About

I perform research, funded by Verily Life Sciences (an Alphabet company and Google affiliate) developing a male Aedes mosquito sentinel surveillance trap. This tool is being field trialled throughout locations such as: Cairns, Torres Strait, Pupua New Guinea, Mexico and Belize.

Additionally, I enjoy investigating the environmental influences on Aedes aegypti catches in mosquito traps, to better understand how such traps should be deployed throughout urban environments. I'm also passionate about male Aedes ecology and deploy a vairety of traps, including those with sounds lures, to contribute to this knowledge gap. 

I am also currently engaged to collaborate in monitoring the potential transmission of Kunjin virus by mosquitoes and determining the prospective efficacy of Attractive Targeted Sugar Baits as a regional Aedes mosquito control method. 

 

 

 

Research Disciplines
Socio-Economic Objectives
Publications

These are the most recent publications associated with this author. To see a detailed profile of all publications stored at JCU, visit ResearchOnline@JCU. Hover over Altmetrics badges to see social impact.

Journal Articles
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ResearchOnline@JCU stores 21+ research outputs authored by Dr Kyran Staunton from 2011 onwards.

Current Funding

Current and recent Research Funding to JCU is shown by funding source and project.

Tropical Australian Academic Health Centre Limited - Research Seed Grants

Protecting north Queensland from Aedes albopictus, an exotic dengue vector, with Attractive Targeted Sugar Baits (ATSB)

Indicative Funding
$50,000 over 2 years
Summary
Aedes albopictus, a documented vector of dengue, Zika and chikungunya, is one of the fastest spreading invasive species worldwide, and was first detected in the Torres Strait in 2005. This pilot project will lay the foundation required to assess the feasibility of Attractive Targeted Sugar Baits (ATSB) to control Aedes albopictus. The overall objective is to determine the frequency that mosquitos? sugar feed, a parameter critical to the success of ATSBs. This pilot data will be leveraged for funding to trial the use of ATSBs to stop Ae. albopictus from reaching the mainland.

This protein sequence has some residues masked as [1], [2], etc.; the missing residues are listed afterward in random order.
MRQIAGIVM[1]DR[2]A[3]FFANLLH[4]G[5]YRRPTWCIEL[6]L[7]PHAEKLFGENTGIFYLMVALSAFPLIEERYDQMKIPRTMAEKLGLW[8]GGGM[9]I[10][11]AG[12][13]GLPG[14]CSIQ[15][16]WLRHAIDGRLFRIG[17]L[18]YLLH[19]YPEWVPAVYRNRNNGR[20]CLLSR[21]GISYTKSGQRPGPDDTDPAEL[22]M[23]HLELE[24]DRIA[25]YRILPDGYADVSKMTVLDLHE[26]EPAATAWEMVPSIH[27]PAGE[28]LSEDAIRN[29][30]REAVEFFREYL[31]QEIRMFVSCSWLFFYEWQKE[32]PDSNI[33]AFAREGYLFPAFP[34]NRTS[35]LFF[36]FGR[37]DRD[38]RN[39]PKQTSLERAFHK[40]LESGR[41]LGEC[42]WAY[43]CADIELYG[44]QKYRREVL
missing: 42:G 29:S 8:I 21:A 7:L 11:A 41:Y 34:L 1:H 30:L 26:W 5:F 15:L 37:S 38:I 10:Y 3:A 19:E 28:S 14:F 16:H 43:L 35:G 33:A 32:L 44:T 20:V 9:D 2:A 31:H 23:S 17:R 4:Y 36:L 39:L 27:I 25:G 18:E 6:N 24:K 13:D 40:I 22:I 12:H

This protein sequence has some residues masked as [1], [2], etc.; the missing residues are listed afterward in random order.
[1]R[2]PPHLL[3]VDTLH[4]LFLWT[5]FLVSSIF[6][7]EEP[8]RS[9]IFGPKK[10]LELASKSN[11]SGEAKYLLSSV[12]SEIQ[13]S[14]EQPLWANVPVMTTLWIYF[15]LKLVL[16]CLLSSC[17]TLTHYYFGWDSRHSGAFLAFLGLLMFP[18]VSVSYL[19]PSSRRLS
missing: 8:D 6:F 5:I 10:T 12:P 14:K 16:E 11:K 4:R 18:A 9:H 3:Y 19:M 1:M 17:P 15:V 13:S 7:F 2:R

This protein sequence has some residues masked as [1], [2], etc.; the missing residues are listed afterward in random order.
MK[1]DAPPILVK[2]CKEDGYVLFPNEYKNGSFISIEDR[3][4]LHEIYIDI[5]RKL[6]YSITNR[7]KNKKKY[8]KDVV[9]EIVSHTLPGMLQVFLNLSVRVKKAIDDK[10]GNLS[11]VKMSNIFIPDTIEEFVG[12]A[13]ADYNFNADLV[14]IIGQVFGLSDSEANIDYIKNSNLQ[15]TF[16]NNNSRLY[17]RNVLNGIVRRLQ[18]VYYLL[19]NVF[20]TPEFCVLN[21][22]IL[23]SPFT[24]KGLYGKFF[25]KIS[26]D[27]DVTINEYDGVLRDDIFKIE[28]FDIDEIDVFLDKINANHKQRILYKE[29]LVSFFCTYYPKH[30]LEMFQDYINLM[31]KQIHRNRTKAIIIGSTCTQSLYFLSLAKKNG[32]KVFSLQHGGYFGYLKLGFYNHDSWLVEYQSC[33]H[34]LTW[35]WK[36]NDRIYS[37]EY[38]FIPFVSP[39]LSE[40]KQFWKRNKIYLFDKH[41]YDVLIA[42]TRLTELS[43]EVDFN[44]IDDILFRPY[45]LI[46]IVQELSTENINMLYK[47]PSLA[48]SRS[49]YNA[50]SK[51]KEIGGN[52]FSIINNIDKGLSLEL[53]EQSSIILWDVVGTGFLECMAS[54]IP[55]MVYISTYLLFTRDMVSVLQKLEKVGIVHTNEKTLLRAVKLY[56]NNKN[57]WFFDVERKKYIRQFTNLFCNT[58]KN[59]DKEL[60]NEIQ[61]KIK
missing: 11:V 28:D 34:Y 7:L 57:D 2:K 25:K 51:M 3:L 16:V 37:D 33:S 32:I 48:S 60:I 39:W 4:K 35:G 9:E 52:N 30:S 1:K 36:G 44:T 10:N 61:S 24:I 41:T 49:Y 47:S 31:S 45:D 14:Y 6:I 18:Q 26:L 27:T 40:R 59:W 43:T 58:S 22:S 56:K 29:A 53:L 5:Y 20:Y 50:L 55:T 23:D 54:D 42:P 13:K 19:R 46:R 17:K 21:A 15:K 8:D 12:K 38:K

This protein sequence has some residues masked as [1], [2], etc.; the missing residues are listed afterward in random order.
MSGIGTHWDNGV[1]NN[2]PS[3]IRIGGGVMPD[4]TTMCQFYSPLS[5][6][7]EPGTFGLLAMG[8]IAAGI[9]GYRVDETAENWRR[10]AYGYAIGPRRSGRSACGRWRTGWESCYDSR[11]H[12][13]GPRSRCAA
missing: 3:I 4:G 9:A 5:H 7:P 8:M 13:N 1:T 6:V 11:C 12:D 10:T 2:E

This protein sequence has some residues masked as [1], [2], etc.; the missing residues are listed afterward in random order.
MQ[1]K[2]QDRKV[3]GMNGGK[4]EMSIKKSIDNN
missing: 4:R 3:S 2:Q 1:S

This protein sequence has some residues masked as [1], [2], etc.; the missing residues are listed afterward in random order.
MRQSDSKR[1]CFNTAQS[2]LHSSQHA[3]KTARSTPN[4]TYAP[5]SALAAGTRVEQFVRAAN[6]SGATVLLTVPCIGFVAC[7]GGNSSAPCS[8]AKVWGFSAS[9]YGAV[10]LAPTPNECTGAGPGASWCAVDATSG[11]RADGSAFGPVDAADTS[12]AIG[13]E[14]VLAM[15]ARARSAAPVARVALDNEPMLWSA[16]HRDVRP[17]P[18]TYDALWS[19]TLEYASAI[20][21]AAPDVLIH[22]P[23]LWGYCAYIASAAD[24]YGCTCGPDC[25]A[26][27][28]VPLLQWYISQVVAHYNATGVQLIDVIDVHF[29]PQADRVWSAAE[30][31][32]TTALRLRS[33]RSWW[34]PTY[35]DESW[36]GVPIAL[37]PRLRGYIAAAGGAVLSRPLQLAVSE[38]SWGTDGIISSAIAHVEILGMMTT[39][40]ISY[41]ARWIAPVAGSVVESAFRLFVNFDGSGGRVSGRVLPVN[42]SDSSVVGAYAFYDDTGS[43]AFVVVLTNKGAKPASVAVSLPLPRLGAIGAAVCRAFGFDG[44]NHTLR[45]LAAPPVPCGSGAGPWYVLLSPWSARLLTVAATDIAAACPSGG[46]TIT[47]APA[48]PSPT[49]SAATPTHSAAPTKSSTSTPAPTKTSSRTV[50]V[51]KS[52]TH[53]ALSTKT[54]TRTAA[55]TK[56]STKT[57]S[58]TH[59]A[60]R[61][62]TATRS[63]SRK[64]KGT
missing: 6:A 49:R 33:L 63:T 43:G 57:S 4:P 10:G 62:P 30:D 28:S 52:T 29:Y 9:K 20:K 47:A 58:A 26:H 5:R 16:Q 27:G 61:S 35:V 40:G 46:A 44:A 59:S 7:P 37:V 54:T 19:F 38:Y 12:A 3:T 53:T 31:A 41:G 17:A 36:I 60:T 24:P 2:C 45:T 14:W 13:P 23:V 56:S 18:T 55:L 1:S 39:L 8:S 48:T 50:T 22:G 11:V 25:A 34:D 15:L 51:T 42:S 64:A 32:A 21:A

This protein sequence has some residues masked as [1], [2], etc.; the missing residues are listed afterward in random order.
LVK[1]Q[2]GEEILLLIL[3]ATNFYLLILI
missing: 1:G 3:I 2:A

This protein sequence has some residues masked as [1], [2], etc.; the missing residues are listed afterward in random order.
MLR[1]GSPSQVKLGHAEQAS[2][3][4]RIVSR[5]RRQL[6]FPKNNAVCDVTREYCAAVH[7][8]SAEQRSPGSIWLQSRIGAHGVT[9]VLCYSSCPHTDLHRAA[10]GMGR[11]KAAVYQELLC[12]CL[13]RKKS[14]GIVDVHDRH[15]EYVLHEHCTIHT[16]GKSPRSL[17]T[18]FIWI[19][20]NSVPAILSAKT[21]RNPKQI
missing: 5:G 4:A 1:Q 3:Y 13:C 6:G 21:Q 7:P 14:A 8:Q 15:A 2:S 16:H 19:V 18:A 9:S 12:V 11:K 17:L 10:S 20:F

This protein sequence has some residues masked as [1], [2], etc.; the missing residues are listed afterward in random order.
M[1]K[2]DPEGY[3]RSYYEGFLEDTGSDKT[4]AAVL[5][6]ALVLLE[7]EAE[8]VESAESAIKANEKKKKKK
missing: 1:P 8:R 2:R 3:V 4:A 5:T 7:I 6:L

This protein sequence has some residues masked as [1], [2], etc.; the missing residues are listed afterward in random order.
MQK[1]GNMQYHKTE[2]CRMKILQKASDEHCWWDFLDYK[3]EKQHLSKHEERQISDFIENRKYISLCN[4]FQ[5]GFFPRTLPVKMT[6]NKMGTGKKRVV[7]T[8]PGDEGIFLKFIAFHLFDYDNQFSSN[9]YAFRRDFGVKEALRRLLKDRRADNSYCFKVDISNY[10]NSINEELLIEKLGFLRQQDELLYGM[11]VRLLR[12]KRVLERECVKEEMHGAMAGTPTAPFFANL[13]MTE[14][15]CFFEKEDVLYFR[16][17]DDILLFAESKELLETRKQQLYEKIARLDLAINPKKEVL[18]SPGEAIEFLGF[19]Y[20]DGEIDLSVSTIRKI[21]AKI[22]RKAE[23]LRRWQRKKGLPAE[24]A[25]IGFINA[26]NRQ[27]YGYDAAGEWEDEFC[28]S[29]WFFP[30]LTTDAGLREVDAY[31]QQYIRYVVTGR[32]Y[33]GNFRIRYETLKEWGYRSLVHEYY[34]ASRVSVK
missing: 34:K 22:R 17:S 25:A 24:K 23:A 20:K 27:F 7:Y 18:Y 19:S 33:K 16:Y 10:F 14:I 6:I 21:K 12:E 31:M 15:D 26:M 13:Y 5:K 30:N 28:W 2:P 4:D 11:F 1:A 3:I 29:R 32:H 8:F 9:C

Investigators
Tanya Russell, Tom Burkot, Kyran Staunton, Scott Ritchie and Thomas Swan in collaboration with Mutizwa Muzari (Australian Institute of Tropical Health & Medicine, College of Public Health and Medical & Vet Sciences)
Keywords
Aedes Albopictus; Attractive Toxic Sugar Bait; Torres Strait; Dengue

Department of Foreign Affairs and Trade (DFAT) - Pacific Infectious Disease Prevention (PIDP) Program

Building Capacity for Evidence Based Sustainable Vector Surveillance and Control in the Pacific

Indicative Funding
$5,124,884 over 2 years
Summary
This proposal will build the capacity of country-led programs for Aedes and anopheline borne disease control across Pacific Island countries to implement sustainable best practice surveillance and response plans based on a foundation of improved capacity and community engagement
Investigators
Tom Burkot, Tanya Russell, Stephan Karl, Kyran Staunton, Tessa Knox, Rabindra Abeyasinghe, Angela Merianos, Gregor Devine, Michael Nunan, Gerard Kelly, Lisa Natoli, Veronica Bell, Moses LAMAN, Adam Craig, Nigel Beebe and Leanne Robinson (Australian Institute of Tropical Health & Medicine, College of Public Health, Medical & Vet Sciences, World Health Organisation (Switzerland), Queensland Institute of Medical Research, Beyond Essential Systems, Red Cross Australia, Institute of Medical Research (PNG), The University of New South Wales, The University of Queensland and Burnet Insitute)
Keywords
Dengue; Aedes; Capacity Building; Ministry of Health; Pacific region; Anopheles

Verily Life Sciences - Contract Research

Verily Life Sciences LLC

Indicative Funding
$156,891 over 2 years
Summary
Design and validate traps and associated sensor packages (if available) that are low cost and sensitive enough to capture Aedes aegypti and Aedes albopictus mosquitoes that they can be deployed for both Sterile Insect Technique (SIT) release surveillance during suppression and elimination operations, and also for sentinel surveillance after elimination.